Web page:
“It can still be rape even if the victim doesn’t resist,” she said. “If she is naked, actively taking part and enjoying herself, there is obviously consent. If she’s crying, inert like an inflatable doll and clearly not enjoying herself, then there isn’t.”

In a letter to a Spanish TV station, the la manada victim wrote: “Don’t keep quiet about it because if you do you’re letting them win. No one should have to go through this. No one should have to regret having a drink, talking to people at a fiesta, walking home alone or wearing a miniskirt.”

The law mirrors similar legislation that came into force in Sweden at the beginning of July.

Sex Offender Released For The Third Time By Police

A high-risk sex offender was re-arrested and subsequently released on bail, Toronto Police say. In a news release on Friday afternoon, police noted that the man was arrested Wednesday for breaching previous bail conditions. This is the second time the man is alleged to have breached those conditions since his initial release from prison on February 14, 2018.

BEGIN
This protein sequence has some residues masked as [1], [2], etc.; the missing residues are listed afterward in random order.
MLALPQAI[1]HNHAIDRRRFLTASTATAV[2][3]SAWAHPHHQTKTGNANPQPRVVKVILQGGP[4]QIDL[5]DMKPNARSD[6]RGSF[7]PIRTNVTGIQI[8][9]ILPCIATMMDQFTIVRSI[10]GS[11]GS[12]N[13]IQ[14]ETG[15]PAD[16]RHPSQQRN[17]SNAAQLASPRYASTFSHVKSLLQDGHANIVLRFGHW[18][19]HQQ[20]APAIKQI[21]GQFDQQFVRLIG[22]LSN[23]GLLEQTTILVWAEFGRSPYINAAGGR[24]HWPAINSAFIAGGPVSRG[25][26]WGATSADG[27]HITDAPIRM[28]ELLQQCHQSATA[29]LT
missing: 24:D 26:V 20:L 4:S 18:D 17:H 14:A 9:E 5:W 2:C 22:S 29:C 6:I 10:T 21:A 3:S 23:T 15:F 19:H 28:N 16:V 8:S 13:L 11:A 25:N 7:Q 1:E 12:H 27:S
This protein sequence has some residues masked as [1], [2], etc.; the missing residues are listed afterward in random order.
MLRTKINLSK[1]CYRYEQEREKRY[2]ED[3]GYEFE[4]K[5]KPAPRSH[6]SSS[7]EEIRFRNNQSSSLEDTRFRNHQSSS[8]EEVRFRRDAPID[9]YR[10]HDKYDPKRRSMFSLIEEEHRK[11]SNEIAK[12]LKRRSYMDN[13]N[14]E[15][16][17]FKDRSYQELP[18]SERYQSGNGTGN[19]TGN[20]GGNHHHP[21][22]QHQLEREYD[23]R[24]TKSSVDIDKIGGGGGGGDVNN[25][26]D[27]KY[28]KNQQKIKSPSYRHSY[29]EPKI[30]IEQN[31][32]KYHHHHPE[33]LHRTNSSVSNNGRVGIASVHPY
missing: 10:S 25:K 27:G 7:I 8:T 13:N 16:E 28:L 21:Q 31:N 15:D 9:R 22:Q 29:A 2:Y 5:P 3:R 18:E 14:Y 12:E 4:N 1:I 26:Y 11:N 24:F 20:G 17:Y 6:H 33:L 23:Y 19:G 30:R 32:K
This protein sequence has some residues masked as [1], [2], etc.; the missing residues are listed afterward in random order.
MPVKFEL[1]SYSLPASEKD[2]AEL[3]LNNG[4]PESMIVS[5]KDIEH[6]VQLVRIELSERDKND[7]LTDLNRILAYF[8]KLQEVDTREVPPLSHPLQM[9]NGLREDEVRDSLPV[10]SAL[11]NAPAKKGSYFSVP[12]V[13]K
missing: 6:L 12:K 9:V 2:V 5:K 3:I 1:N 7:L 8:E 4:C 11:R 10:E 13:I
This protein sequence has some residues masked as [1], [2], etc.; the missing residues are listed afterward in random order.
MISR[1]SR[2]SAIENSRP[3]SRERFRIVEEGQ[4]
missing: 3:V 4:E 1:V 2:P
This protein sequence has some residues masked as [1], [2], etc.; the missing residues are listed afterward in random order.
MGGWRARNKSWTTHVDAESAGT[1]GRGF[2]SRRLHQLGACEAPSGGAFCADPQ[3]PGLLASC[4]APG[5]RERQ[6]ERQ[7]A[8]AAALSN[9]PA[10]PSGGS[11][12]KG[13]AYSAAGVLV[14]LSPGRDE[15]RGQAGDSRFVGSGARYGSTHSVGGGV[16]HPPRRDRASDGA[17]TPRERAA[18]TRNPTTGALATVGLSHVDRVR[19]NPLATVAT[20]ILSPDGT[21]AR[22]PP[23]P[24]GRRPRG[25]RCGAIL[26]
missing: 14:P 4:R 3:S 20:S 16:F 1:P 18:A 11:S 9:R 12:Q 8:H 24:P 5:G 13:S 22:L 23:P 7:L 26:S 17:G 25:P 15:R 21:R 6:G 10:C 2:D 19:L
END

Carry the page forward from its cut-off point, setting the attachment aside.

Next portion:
Joseph Thayakaran Joseph, 45, was released after an eight year sentence for two counts of sexual assault, sexual assault with a weapon, three counts of forcible confinement, and assault. Joseph ran a successful headhunting company when he was arrested in July 2005 for preying on two women.

He was convicted in 2008 of three counts of forcible confinement, two counts of sexual assault, one count of sexual assault with a weapon and one count of assault.